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Staying Positive on the Golf Course

Kara Schuster
Kara Schuster receiving instruction from PGA Professional Bill Decker

Series: New Golfer

Published: Monday, May 26, 2014 | 9:16 a.m.

Think about it… There’s really only one great golfer I can think of whose outbursts on course have led him to a great game and career, and that is, Tiger Woods. However, for those of us who are not Tiger, and may never reach his level, is frustration helping our game or hurting it? 

What if we all took a tip from yoga and used the following exercise after a bad stroke? A common practice in yoga is controlled breathing with visualization. Taking a deep breath and then imagining on the exhale all tension and negative energy leaving our bodies after a swing could be an interesting experiment.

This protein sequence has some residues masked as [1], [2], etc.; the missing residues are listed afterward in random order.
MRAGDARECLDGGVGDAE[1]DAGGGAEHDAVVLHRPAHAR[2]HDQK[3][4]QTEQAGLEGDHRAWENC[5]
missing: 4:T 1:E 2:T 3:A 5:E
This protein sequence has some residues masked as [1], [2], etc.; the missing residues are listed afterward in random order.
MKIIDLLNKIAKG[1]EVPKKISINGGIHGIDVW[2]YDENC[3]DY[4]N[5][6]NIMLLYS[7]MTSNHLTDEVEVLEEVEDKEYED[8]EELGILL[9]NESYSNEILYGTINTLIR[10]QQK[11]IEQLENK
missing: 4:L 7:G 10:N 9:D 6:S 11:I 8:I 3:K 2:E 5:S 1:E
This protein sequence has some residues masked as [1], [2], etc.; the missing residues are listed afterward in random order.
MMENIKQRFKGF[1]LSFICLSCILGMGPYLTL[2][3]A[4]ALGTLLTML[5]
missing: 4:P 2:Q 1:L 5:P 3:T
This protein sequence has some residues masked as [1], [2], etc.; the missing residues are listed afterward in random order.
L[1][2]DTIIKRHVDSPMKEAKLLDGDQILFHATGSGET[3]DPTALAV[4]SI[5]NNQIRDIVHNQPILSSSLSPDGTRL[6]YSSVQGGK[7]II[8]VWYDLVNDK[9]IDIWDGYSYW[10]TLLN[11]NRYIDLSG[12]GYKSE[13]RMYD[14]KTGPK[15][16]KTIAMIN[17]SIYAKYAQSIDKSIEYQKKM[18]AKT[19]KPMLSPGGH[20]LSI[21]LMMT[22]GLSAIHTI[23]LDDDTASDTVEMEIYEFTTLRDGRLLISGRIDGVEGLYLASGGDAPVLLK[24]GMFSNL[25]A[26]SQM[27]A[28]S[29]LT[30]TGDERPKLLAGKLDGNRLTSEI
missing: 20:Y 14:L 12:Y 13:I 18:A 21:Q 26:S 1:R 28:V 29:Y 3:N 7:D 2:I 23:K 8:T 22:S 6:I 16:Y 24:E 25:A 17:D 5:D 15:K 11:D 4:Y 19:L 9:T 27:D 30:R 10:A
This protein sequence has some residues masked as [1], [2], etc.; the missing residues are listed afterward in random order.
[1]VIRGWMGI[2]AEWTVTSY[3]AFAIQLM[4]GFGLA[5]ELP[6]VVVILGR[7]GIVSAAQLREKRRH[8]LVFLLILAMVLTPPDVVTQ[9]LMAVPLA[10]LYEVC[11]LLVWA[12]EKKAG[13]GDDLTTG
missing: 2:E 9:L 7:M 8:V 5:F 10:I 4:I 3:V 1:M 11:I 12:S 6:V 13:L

My challenge to all new golfers is to not allow frustration to even have a home in the game. I know this may be easier said than done. For example, in soccer you can run faster to win back a ball even if you don’t have the greatest shot. In baseball you may have a good hit but not be able to get on base. But in golf, you can only swing the club.

Perhaps that’s my whole point. If we can only swing the club, can we afford to get frustrated in the learning curve? If we can visualize doing better on the next shot, or worse comes to worst, only do better on a different day, maybe a positive outlook will be enough to get us laughing at ourselves. Look for the positives… maybe you made a really impressive divot. Awesome! 

The reality is that there are so many studies today that show the true effects of a positive outlook. So, take a deep breath, have a beer, or do whatever it takes to eliminate the frustration from your game so that you can stay engaged in this great sport. It will only help your experience be that much more enjoyable!